The Lavish Life Of The Richest Man Who Ever Lived

Bill Gates. Elon Musk. Jeff Bezos. These are just some of the names that come to mind when considering who might hold the title "the richest man who ever lived." However, the wealth of all three of these billionaires is easily dwarfed when compared to that of Mansa Musa, a 14th century king of the Mali Empire. Per History, Mansa Musa took the throne in 1312 after replacing  Abu-Bakr II, who went missing during a voyage by ship in which he intended to find the edge of the Atlantic Ocean. Mansa Musa had served as Abu-Bakr II's deputy. At the time of his rule, the Mali Empire, located in West Africa, was incredibly prosperous thanks to its natural resources of salt and gold. 

As most of Europe struggled with civil war and a general lack of resources, the Mali Empire flourished under Mansa Musa's rule and expanded from Africa's western coast to the trade center of Timbuktu and into the Sahara Desert. According to BBC News, the king annexed 24 cities during the course of his rule. His empire eventually stretched over 2,000 miles and included parts of modern-day Senegal, Mauritania, Mali, Burkina Faso, Niger, The Gambia, Guinea-Bissau, Guinea, and Ivory Coast. This meant that the Mali Empire contained nearly half of the world's gold, giving Mansa Musa "almost unlimited access to the most highly valued source of wealth in the medieval world," according to African art specialist Kathleen Bickford Berzock of the Block Museum of Art at Northwestern University.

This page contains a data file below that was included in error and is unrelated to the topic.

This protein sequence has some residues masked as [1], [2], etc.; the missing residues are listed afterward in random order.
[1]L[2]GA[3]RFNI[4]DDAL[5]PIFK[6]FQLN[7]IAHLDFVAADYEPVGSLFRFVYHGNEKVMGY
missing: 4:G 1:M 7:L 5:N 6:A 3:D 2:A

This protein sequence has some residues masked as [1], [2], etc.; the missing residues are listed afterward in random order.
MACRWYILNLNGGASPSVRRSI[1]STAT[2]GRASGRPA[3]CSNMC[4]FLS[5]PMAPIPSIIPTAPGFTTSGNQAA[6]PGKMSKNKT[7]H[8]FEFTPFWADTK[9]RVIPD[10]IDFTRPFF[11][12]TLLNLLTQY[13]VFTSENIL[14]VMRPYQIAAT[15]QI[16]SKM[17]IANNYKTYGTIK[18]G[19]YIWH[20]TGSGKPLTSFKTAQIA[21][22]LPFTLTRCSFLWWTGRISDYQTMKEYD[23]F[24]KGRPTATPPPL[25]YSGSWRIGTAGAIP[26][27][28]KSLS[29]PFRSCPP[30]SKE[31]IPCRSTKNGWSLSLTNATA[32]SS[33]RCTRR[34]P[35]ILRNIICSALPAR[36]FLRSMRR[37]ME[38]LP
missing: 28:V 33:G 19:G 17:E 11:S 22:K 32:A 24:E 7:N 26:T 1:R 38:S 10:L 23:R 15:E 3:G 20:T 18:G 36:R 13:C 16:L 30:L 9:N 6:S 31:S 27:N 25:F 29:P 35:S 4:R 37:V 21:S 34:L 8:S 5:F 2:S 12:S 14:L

Mansa Musa announced his wealth via a lavish pilgrimage to Mecca

As reported by BBC News, the Mali Empire wasn't well known despite its enormous wealth until Mansa Musa, who was a devout Muslim, decided to make the pilgrimage to Mecca (depicted above in the circa 1670 illustration). The journey entailed passing through the Sahara Desert and Egypt. Mansa Musa put together an enormous caravan of 60,000 people, including his entire royal court, 12,000 enslaved people, soldiers, entertainers, merchants, and drivers, not to mention 100 camels and large herds of goats and sheep to use for food. The entire party, including the enslaved people, were decked out in gold and silk finery, and each camel carried at least 100 pounds of gold. When the caravan reached Cairo, Egypt, they stayed for three months, and Mansa Musa began distributing gold in such large quantities that the price of gold plummeted and stayed low for a decade, destroying the local economy. The tech company Smart Asset estimated that the economic damage from the pilgrimage led to the modern equivalent of $1.5 billion dollars.

Speaking of modern equivalents, just how much money did Mansa Musa have if it could be translated into today's currency? According to Money, the amount isn't even possible to describe; people struggled to comprehend his riches then and continue to do so now. Per history professor Rudolph Ware of the University of Michigan, "Imagine as much gold as you think a human being could possess and double it, that's what all the accounts are trying to communicate."